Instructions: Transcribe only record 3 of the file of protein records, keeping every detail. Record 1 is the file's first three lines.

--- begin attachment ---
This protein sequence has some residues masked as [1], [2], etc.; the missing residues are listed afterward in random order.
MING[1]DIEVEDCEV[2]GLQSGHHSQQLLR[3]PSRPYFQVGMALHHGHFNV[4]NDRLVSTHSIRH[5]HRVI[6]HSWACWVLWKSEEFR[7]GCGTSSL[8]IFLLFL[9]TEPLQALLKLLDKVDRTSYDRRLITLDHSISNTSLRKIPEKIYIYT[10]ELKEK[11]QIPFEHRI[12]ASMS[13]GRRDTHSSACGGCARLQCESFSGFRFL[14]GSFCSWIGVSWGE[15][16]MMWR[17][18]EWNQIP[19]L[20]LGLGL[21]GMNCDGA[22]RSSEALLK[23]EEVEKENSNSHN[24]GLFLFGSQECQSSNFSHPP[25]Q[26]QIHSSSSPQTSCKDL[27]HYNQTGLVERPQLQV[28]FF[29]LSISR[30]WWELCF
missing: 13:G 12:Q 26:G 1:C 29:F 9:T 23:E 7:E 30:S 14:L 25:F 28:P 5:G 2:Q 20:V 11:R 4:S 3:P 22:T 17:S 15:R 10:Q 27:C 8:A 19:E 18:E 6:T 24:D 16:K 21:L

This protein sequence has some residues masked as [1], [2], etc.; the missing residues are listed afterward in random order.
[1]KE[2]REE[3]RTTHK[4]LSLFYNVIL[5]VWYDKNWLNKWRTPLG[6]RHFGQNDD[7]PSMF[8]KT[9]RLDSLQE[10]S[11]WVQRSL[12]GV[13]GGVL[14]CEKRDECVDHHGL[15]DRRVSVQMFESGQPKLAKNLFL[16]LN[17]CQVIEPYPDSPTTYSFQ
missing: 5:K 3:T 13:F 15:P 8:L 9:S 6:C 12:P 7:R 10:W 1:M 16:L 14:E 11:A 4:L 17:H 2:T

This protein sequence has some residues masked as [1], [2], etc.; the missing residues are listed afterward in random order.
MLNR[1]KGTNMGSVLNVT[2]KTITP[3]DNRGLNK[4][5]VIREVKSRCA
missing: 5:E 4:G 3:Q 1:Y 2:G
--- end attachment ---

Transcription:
This protein sequence has some residues masked as [1], [2], etc.; the missing residues are listed afterward in random order.
MLNR[1]KGTNMGSVLNVT[2]KTITP[3]DNRGLNK[4][5]VIREVKSRCA
missing: 5:E 4:G 3:Q 1:Y 2:G